After COVID-19, “the world cannot return to business as usual”, the Pontifical Academies of Sciences and of Social Science have warned.
– “A more responsible society is required if we are to survive”
Chancellor of the two academies Bishop Marcelo Sánchez Sorondo, along with presidents Joachim von Braun and Stefano Zamagni, published an editorial in Science magazine April 17.
In that piece, they insisted that, after the coronavirus pandemic, “a thorough review of worldviews, lifestyles, and the problems of short-term economic valuation must be carried out”.
“A more responsible, more sharing, more caring, more inclusive, and fairer society is required if we are to survive in the Anthropocene”, the academy figures said.
– Digital divide “may be costing lives”
Sánchez Sorondo, von Braun and Zamagni dedicated their article to decrying the fact that COVID-19 “has illuminated inequities that have put poor people – in both low-income nations and in rich countries – at the greatest risk of suffering”.
Among those inequalities, they said, are unsuitable housing in which to practise social distancing, but also a “digital divide” between rich and poor that they warned “may be costing lives”.
“Inequitable distribution of technology and online resources means that crucial information on COVID-19, particularly early warnings and recommended early responses, are not timely, if received at all, in low-income communities”, the presidents and chancellor of the pontifical academies denounced.
They said that “without access to responsible, transparent, and current information, a cacophony of unproven assumptions can instead spread through poor communities”.
Not only that, but the gap in access to technology also means a lack of opportunities for the poor for distance learning and teleworking, according to the pontifical academies.
“What COVID-19 is teaching us is that universal access to internet and communication technologies should be a human right”, the academics claimed.
– “Seeking a solution through national isolation would be counterproductive”
Not only is COVID-19 “destroying” national economies and the livelihoods of small businesses and farmers, the representatives of the pontifical academies continued, but the pandemic is also increasing hunger and exacerbating the strain on public health systems.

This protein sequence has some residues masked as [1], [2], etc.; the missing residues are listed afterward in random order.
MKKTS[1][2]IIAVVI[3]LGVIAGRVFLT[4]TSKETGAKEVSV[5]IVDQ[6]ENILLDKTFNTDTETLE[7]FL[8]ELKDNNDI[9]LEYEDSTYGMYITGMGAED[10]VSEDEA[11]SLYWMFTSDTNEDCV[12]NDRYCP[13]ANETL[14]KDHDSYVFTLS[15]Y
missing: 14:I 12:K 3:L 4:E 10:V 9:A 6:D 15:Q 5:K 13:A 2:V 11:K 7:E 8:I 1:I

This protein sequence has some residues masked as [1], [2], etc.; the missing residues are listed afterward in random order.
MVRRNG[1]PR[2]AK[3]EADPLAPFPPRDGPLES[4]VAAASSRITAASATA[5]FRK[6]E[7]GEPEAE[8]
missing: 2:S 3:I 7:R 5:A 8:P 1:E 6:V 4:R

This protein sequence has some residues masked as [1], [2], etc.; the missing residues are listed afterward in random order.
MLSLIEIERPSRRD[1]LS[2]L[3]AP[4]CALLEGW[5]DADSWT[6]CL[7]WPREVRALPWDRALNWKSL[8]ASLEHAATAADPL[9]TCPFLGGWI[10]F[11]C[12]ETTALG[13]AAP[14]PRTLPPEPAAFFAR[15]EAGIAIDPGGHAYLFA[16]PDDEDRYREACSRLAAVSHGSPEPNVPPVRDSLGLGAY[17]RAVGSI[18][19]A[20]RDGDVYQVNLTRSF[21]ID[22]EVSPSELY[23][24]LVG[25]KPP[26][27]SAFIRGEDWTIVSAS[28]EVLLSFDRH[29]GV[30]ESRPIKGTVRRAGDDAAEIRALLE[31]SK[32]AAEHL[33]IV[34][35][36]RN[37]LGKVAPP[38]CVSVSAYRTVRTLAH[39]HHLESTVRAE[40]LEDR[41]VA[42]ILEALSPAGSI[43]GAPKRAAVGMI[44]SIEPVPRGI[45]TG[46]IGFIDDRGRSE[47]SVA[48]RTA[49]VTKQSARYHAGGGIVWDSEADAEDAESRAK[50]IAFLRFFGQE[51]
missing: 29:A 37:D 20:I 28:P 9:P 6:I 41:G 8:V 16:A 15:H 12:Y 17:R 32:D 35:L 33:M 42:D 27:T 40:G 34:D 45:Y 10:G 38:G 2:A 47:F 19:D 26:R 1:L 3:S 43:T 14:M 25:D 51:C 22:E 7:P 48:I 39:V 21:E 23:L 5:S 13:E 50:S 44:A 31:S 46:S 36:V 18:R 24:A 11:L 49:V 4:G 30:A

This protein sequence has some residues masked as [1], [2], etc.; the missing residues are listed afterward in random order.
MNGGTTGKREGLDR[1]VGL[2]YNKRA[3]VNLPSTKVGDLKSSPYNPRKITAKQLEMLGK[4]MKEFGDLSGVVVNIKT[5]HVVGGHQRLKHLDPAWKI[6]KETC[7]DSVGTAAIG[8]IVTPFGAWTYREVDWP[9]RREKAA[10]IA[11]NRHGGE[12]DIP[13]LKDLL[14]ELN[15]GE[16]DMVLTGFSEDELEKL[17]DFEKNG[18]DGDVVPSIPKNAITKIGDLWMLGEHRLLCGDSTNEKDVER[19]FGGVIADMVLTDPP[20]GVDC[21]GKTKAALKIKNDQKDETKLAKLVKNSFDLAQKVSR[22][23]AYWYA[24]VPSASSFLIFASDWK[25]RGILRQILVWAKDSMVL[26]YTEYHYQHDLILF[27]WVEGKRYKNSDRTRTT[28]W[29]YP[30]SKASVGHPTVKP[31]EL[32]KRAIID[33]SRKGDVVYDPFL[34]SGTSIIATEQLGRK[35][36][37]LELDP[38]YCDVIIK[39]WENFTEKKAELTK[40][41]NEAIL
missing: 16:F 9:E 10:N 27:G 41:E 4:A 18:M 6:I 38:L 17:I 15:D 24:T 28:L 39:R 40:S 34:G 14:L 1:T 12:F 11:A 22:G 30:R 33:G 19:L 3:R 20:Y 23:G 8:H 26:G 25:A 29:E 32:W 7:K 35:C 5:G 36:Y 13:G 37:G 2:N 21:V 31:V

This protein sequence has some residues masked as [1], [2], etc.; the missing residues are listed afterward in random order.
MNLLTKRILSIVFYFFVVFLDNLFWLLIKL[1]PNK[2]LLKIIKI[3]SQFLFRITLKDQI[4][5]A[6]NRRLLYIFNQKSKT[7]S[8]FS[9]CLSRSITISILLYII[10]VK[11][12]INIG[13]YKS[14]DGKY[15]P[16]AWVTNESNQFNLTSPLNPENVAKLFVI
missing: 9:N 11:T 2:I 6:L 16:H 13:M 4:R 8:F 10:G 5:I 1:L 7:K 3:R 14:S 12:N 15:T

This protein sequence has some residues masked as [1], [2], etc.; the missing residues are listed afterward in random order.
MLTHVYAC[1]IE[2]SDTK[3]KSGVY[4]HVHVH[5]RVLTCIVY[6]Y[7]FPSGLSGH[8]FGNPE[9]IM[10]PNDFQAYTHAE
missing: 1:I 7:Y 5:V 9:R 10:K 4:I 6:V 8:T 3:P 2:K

“The global agenda to advance the United Nations (UN) sustainability goals – particularly those related to poverty, hunger, health, decent work, and economic growth – will be undermined by COVID-19, unless the world cooperates and includes the rescue of small businesses and farmers as it seeks to avoid a global economic crisis”, the chancellor and presidents cautioned.
The coronavirus “has also exposed the fragility of interconnectedness”, they went on, in the sense that the cross-border flows of goods, services, money, ideas, and people that allowed so many to escape poverty have now been limited to limit the spread of the disease.
Such border closures “must be temporary only, and they must not hinder cooperation between nations to handle the pandemic”, Sánchez Sorondo, von Braun and Zamagni wrote, adding that “human resources, equipment, knowledge about treatments, and supplies, as well as nonmarket and spiritual goods, must be shared, including with poor countries”.
“The pandemic initially inspired nations to look inward. Seeking a solution to COVID-19 through national isolation would be counterproductive”, as the coronavirus “does not recognize borders”, the pontifical academy representatives said.
Urging the first world to close its science and research gap with developing countries, Sánchez Sorondo, von Braun and Zamagni concluded with a warning that “other major global crises, such as climate change and biodiversity loss, demand cooperative global responses that don’t leave out the poor”.
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